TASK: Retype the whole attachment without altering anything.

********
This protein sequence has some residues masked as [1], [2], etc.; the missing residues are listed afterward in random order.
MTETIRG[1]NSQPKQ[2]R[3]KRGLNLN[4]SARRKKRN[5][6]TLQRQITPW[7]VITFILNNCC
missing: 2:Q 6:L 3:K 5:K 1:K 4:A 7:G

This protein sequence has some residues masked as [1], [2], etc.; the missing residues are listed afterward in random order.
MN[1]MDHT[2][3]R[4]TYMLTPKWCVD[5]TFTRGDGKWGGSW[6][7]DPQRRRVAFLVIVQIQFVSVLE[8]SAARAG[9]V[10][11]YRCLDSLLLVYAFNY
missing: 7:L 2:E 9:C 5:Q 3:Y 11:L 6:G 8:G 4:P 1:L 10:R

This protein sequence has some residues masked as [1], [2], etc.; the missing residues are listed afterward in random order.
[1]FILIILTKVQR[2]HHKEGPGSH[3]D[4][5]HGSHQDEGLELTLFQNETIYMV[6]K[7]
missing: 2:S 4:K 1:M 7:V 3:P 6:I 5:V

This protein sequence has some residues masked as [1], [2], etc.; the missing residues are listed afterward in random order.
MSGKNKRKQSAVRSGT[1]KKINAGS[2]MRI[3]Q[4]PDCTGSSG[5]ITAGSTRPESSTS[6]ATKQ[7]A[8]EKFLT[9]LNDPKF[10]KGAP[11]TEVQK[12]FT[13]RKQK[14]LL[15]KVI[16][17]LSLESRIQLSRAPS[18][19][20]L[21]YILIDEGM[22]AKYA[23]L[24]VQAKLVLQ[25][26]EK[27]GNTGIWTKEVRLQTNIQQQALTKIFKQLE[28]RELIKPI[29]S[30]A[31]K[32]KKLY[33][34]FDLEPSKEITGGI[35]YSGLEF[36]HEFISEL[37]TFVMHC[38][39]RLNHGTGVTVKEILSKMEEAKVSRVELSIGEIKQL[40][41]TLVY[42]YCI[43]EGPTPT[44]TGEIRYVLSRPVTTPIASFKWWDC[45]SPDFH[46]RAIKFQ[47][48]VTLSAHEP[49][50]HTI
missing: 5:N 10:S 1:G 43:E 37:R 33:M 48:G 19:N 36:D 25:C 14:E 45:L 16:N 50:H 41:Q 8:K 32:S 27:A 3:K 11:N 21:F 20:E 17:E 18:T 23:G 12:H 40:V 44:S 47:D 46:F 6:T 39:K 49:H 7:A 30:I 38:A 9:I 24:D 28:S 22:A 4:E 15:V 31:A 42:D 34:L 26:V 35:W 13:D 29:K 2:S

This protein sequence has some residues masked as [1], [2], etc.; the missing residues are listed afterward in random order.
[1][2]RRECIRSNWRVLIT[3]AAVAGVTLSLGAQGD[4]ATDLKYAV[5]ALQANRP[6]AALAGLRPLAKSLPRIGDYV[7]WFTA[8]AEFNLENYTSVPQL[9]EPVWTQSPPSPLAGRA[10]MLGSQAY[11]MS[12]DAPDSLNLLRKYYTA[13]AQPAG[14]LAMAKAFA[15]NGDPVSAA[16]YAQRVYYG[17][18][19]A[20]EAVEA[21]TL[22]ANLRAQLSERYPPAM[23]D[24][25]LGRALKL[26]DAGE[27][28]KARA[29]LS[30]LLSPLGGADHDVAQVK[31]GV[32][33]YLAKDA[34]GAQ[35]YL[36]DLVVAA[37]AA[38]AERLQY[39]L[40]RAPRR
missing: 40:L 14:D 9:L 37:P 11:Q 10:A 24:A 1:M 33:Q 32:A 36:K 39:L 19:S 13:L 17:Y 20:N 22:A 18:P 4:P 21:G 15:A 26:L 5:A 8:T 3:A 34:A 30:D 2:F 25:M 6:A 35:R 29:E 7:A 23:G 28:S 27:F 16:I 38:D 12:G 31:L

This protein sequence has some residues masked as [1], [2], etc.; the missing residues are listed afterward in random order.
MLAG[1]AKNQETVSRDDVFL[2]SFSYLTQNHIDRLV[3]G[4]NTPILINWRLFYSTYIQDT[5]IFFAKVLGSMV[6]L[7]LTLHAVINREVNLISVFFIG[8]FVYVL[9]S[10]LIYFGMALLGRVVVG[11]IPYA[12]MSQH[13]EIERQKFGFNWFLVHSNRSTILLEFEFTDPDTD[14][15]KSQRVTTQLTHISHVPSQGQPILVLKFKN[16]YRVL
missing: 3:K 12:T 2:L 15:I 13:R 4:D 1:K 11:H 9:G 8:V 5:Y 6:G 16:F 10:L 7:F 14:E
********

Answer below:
This protein sequence has some residues masked as [1], [2], etc.; the missing residues are listed afterward in random order.
MTETIRG[1]NSQPKQ[2]R[3]KRGLNLN[4]SARRKKRN[5][6]TLQRQITPW[7]VITFILNNCC
missing: 2:Q 6:L 3:K 5:K 1:K 4:A 7:G

This protein sequence has some residues masked as [1], [2], etc.; the missing residues are listed afterward in random order.
MN[1]MDHT[2][3]R[4]TYMLTPKWCVD[5]TFTRGDGKWGGSW[6][7]DPQRRRVAFLVIVQIQFVSVLE[8]SAARAG[9]V[10][11]YRCLDSLLLVYAFNY
missing: 7:L 2:E 9:C 5:Q 3:Y 11:L 6:G 8:G 4:P 1:L 10:R

This protein sequence has some residues masked as [1], [2], etc.; the missing residues are listed afterward in random order.
[1]FILIILTKVQR[2]HHKEGPGSH[3]D[4][5]HGSHQDEGLELTLFQNETIYMV[6]K[7]
missing: 2:S 4:K 1:M 7:V 3:P 6:I 5:V

This protein sequence has some residues masked as [1], [2], etc.; the missing residues are listed afterward in random order.
MSGKNKRKQSAVRSGT[1]KKINAGS[2]MRI[3]Q[4]PDCTGSSG[5]ITAGSTRPESSTS[6]ATKQ[7]A[8]EKFLT[9]LNDPKF[10]KGAP[11]TEVQK[12]FT[13]RKQK[14]LL[15]KVI[16][17]LSLESRIQLSRAPS[18][19][20]L[21]YILIDEGM[22]AKYA[23]L[24]VQAKLVLQ[25][26]EK[27]GNTGIWTKEVRLQTNIQQQALTKIFKQLE[28]RELIKPI[29]S[30]A[31]K[32]KKLY[33][34]FDLEPSKEITGGI[35]YSGLEF[36]HEFISEL[37]TFVMHC[38][39]RLNHGTGVTVKEILSKMEEAKVSRVELSIGEIKQL[40][41]TLVY[42]YCI[43]EGPTPT[44]TGEIRYVLSRPVTTPIASFKWWDC[45]SPDFH[46]RAIKFQ[47][48]VTLSAHEP[49][50]HTI
missing: 5:N 10:S 1:G 43:E 37:R 33:M 48:G 19:N 36:D 25:C 14:E 45:L 16:N 50:H 41:Q 8:K 32:S 27:A 3:K 11:N 21:F 20:E 17:E 18:T 23:G 12:H 40:V 44:S 47:D 46:F 6:T 39:K 49:H 7:A 30:I 38:A 9:I 24:D 28:S 22:A 4:E 15:V 31:A 42:D 34:L 26:V 35:W 13:D 29:K 2:S

This protein sequence has some residues masked as [1], [2], etc.; the missing residues are listed afterward in random order.
[1][2]RRECIRSNWRVLIT[3]AAVAGVTLSLGAQGD[4]ATDLKYAV[5]ALQANRP[6]AALAGLRPLAKSLPRIGDYV[7]WFTA[8]AEFNLENYTSVPQL[9]EPVWTQSPPSPLAGRA[10]MLGSQAY[11]MS[12]DAPDSLNLLRKYYTA[13]AQPAG[14]LAMAKAFA[15]NGDPVSAA[16]YAQRVYYG[17][18][19]A[20]EAVEA[21]TL[22]ANLRAQLSERYPPAM[23]D[24][25]LGRALKL[26]DAGE[27][28]KARA[29]LS[30]LLSPLGGADHDVAQVK[31]GV[32][33]YLAKDA[34]GAQ[35]YL[36]DLVVAA[37]AA[38]AERLQY[39]L[40]RAPRR
missing: 40:L 14:D 9:L 37:P 11:Q 10:A 24:A 1:M 33:Q 32:A 36:K 39:L 19:S 13:L 17:Y 20:N 22:A 18:P 4:P 21:G 15:A 26:L 5:A 8:T 3:A 34:A 30:D 2:F 25:M 6:A 35:R 29:E 7:A 23:G 28:S 27:F 16:I 38:D 12:G 31:L

This protein sequence has some residues masked as [1], [2], etc.; the missing residues are listed afterward in random order.
MLAG[1]AKNQETVSRDDVFL[2]SFSYLTQNHIDRLV[3]G[4]NTPILINWRLFYSTYIQDT[5]IFFAKVLGSMV[6]L[7]LTLHAVINREVNLISVFFIG[8]FVYVL[9]S[10]LIYFGMALLGRVVVG[11]IPYA[12]MSQH[13]EIERQKFGFNWFLVHSNRSTILLEFEFTDPDTD[14][15]KSQRVTTQLTHISHVPSQGQPILVLKFKN[16]YRVL
missing: 3:K 12:T 2:L 15:I 13:R 4:D 1:K 11:H 9:G 8:V 5:Y 6:G 16:F 10:L 7:F 14:E